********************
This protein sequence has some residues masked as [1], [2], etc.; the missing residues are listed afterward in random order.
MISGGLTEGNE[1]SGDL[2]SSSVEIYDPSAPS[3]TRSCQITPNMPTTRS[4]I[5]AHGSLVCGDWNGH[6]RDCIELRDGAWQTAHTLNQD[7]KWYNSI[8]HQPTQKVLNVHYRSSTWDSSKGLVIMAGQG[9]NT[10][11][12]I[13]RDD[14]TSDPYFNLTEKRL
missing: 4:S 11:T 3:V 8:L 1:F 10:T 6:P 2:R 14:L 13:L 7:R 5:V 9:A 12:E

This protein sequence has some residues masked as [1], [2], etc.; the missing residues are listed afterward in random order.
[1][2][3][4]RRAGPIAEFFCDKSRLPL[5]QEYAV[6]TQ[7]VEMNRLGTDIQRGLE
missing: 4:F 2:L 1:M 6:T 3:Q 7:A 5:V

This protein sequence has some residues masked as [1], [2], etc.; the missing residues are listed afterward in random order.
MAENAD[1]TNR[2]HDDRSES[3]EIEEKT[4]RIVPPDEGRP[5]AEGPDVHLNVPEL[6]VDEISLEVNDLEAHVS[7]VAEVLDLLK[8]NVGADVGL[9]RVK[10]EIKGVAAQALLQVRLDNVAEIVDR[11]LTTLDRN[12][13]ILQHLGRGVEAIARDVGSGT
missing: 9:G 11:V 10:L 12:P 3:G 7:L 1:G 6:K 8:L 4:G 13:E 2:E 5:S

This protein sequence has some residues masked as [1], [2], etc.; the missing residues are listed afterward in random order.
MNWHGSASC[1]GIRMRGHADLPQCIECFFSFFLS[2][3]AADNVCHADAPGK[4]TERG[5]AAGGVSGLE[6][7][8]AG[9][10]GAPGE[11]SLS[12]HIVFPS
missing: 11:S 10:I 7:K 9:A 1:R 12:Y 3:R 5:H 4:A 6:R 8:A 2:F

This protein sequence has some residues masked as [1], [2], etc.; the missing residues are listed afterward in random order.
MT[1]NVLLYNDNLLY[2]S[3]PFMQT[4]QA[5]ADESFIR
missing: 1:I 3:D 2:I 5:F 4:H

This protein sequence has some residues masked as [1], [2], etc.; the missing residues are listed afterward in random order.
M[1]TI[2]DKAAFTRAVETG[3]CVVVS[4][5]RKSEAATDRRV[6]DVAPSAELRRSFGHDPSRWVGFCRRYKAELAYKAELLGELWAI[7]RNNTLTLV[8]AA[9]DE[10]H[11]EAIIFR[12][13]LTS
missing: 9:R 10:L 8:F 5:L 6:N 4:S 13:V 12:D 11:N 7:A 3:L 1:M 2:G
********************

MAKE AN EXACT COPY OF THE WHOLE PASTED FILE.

This protein sequence has some residues masked as [1], [2], etc.; the missing residues are listed afterward in random order.
MISGGLTEGNE[1]SGDL[2]SSSVEIYDPSAPS[3]TRSCQITPNMPTTRS[4]I[5]AHGSLVCGDWNGH[6]RDCIELRDGAWQTAHTLNQD[7]KWYNSI[8]HQPTQKVLNVHYRSSTWDSSKGLVIMAGQG[9]NT[10][11][12]I[13]RDD[14]TSDPYFNLTEKRL
missing: 4:S 11:T 3:V 8:L 1:F 10:T 6:P 2:R 14:L 13:L 7:R 5:V 9:A 12:E

This protein sequence has some residues masked as [1], [2], etc.; the missing residues are listed afterward in random order.
[1][2][3][4]RRAGPIAEFFCDKSRLPL[5]QEYAV[6]TQ[7]VEMNRLGTDIQRGLE
missing: 4:F 2:L 1:M 6:T 3:Q 7:A 5:V

This protein sequence has some residues masked as [1], [2], etc.; the missing residues are listed afterward in random order.
MAENAD[1]TNR[2]HDDRSES[3]EIEEKT[4]RIVPPDEGRP[5]AEGPDVHLNVPEL[6]VDEISLEVNDLEAHVS[7]VAEVLDLLK[8]NVGADVGL[9]RVK[10]EIKGVAAQALLQVRLDNVAEIVDR[11]LTTLDRN[12][13]ILQHLGRGVEAIARDVGSGT
missing: 9:G 11:V 10:L 12:P 3:G 7:L 1:G 6:K 8:L 4:G 13:E 2:E 5:S

This protein sequence has some residues masked as [1], [2], etc.; the missing residues are listed afterward in random order.
MNWHGSASC[1]GIRMRGHADLPQCIECFFSFFLS[2][3]AADNVCHADAPGK[4]TERG[5]AAGGVSGLE[6][7][8]AG[9][10]GAPGE[11]SLS[12]HIVFPS
missing: 11:S 10:I 7:K 9:A 1:R 12:Y 3:R 5:H 4:A 6:R 8:A 2:F

This protein sequence has some residues masked as [1], [2], etc.; the missing residues are listed afterward in random order.
MT[1]NVLLYNDNLLY[2]S[3]PFMQT[4]QA[5]ADESFIR
missing: 1:I 3:D 2:I 5:F 4:H

This protein sequence has some residues masked as [1], [2], etc.; the missing residues are listed afterward in random order.
M[1]TI[2]DKAAFTRAVETG[3]CVVVS[4][5]RKSEAATDRRV[6]DVAPSAELRRSFGHDPSRWVGFCRRYKAELAYKAELLGELWAI[7]RNNTLTLV[8]AA[9]DE[10]H[11]EAIIFR[12][13]LTS
missing: 9:R 10:L 8:F 5:L 6:N 4:S 13:V 12:D 11:N 7:A 3:L 1:M 2:G